--> --> Abstract: Tectonic Evolution and Sedimentation of Sabah (North Borneo), Malaysia, by Allagu Balaguru; #90082 (2008)

Datapages, Inc.Print this page

Tectonic Evolution and Sedimentation of Sabah (North Borneo), Malaysia

Allagu Balaguru
Exploration Division, Petronas Carigali Sdn Bhd, Kuala Lumpur, Malaysia

The diverse structural trend and depositional framework of Sabah (North Borneo) were contributed by several regional tectonic events occurred since the early Tertiary. At least three major episodes were linked to NW-SE compressions coinciding with the ongoing subduction of the proto-South Chine Sea during the Late Eocene, Early Miocene and Middle Miocene.

The Late Eocene tectonic deformation is characterized by folding and thrusting of basement rock and older paleogene sediments. The Paleogene regional tectonic setting of Sabah seems to be very complex with southeasterly subduction in the NW Borneo, and extension in the SE in the Celebes Sea and Makassar Strait.

The Early Miocene deformation is interpreted to mark a major tectonic event, causing formation of the mélanges, major uplift and erosion which produced the Base Miocene Unconformity. This was followed by a change in depositional environment from deep-water to a shallow deltaic setting.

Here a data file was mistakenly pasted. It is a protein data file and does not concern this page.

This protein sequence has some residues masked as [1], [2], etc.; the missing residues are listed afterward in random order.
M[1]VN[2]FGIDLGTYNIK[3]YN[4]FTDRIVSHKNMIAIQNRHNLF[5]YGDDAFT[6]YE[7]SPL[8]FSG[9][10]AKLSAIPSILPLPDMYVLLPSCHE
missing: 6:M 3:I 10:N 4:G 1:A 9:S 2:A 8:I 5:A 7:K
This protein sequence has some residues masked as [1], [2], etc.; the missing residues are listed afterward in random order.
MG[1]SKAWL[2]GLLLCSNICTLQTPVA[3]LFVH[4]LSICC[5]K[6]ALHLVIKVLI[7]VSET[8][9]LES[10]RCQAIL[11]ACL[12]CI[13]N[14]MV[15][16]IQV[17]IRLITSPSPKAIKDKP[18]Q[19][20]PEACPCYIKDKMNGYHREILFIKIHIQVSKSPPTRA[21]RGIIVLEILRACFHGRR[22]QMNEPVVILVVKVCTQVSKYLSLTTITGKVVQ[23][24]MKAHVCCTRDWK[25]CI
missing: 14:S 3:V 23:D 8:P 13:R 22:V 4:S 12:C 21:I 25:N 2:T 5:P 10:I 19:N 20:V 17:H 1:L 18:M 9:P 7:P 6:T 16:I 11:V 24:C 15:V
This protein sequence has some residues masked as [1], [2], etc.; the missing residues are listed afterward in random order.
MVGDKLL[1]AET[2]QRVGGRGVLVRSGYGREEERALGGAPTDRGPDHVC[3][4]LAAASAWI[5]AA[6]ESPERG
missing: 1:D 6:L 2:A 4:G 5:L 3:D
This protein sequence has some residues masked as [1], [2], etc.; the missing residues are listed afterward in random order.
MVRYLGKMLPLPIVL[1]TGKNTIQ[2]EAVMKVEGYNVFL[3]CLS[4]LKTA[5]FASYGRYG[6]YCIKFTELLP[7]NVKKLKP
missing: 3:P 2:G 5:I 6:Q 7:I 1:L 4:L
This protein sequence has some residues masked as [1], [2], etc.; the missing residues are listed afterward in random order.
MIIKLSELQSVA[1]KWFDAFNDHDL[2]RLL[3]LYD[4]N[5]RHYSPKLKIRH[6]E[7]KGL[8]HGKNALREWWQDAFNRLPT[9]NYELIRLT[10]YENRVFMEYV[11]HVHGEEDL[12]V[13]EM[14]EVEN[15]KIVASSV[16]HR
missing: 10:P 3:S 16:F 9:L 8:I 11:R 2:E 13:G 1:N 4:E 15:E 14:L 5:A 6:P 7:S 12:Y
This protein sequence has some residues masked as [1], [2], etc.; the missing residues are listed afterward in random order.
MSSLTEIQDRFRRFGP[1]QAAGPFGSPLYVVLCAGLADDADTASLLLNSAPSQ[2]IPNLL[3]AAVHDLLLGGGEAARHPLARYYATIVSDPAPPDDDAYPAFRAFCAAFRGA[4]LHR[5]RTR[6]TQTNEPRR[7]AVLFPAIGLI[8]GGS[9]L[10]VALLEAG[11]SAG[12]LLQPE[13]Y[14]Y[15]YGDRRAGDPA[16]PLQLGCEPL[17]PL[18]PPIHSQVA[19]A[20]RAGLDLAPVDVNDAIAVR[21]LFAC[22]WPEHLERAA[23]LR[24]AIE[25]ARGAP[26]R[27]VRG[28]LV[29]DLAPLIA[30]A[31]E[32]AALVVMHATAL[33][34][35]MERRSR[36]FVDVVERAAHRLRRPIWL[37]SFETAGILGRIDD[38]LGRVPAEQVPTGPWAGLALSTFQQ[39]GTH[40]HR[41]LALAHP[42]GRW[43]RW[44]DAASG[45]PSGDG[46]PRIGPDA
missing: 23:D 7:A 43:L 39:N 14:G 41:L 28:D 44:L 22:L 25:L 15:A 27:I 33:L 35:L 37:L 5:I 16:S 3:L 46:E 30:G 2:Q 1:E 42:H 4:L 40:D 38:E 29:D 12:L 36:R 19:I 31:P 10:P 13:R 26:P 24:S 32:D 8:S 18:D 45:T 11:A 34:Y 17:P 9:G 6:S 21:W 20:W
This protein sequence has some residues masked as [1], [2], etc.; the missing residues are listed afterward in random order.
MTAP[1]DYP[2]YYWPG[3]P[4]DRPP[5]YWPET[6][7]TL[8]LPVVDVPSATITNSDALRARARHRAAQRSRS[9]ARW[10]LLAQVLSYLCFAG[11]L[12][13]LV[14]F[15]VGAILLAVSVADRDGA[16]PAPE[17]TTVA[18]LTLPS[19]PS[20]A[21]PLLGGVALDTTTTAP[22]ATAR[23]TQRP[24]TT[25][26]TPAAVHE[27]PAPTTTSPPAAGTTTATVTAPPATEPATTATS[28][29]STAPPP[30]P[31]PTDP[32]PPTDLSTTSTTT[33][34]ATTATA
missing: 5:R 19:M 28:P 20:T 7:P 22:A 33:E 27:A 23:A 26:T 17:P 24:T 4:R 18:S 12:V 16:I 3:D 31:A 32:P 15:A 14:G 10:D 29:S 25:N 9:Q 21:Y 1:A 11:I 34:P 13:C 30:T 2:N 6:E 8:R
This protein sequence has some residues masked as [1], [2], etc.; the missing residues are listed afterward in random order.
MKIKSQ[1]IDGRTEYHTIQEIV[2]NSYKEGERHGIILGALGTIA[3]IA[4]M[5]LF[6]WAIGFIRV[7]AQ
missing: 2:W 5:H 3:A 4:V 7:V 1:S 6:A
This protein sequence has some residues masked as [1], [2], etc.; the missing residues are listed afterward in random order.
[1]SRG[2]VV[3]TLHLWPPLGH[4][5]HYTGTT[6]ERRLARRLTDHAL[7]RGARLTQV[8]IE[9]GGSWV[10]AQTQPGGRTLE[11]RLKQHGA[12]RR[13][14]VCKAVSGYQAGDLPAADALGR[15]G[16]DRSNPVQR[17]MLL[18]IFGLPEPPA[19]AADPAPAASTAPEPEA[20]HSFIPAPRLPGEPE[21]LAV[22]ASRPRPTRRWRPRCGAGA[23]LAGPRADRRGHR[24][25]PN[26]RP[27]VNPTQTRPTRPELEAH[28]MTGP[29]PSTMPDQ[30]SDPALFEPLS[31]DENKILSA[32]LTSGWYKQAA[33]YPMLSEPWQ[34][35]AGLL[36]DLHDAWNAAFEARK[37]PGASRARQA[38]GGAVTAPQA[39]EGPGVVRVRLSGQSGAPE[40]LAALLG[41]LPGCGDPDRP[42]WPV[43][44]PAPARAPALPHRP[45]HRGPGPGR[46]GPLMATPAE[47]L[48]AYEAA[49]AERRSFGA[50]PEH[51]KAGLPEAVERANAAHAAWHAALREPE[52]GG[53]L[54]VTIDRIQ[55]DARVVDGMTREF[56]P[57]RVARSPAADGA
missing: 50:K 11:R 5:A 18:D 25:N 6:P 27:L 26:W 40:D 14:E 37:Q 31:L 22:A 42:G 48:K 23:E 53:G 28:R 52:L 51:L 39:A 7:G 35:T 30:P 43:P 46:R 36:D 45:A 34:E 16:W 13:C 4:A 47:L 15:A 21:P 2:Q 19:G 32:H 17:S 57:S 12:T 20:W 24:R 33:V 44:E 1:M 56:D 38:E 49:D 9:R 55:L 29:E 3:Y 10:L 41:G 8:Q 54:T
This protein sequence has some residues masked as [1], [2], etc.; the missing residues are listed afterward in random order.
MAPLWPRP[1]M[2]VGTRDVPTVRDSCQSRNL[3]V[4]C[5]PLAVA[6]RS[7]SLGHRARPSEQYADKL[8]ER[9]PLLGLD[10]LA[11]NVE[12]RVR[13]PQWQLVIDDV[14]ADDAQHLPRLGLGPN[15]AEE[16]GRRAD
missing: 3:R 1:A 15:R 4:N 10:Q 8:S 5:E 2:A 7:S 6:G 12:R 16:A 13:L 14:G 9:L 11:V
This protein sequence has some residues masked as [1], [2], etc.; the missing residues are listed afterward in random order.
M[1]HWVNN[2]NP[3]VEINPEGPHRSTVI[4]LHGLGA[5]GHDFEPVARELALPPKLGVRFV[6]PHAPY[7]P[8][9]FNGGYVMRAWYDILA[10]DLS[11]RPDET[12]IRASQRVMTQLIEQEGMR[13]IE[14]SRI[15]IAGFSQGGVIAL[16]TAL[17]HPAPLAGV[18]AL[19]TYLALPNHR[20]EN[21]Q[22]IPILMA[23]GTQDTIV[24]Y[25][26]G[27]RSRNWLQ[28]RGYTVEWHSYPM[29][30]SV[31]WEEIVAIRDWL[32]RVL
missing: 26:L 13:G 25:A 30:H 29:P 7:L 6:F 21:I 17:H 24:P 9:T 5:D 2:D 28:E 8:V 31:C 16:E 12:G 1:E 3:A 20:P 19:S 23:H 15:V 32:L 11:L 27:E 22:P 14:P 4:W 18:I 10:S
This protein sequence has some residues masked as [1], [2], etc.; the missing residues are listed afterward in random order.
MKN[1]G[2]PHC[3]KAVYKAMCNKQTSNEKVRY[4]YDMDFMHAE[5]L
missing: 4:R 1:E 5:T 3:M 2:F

The Late Early Miocene marked the NW-SE direction of rifting of the Sulu Sea interpreted to have rejuvenated the Central Sabah Basin with regional extension and subsidence, and initiated rift basins as part of the formation of the Sulu Sea in a back arc setting.

Middle Miocene collision of the Cagayan Arc and Palawan micro-continental block caused another Middle Miocene Unconformity has been referred to mark the Deep Regional Unconformity in Sabah.

The Late Miocene tectonic event marks another major folding and uplift which can be correlated as the Shallow Regional Unconformity of this region. This latest tectonic event probably caused by strike-slip faulting and transpressional fault movement which continued during the Pliocene to present day.

AAPG International Conference and Exhibition, Cape Town, South Africa 2008 © AAPG Search and Discovery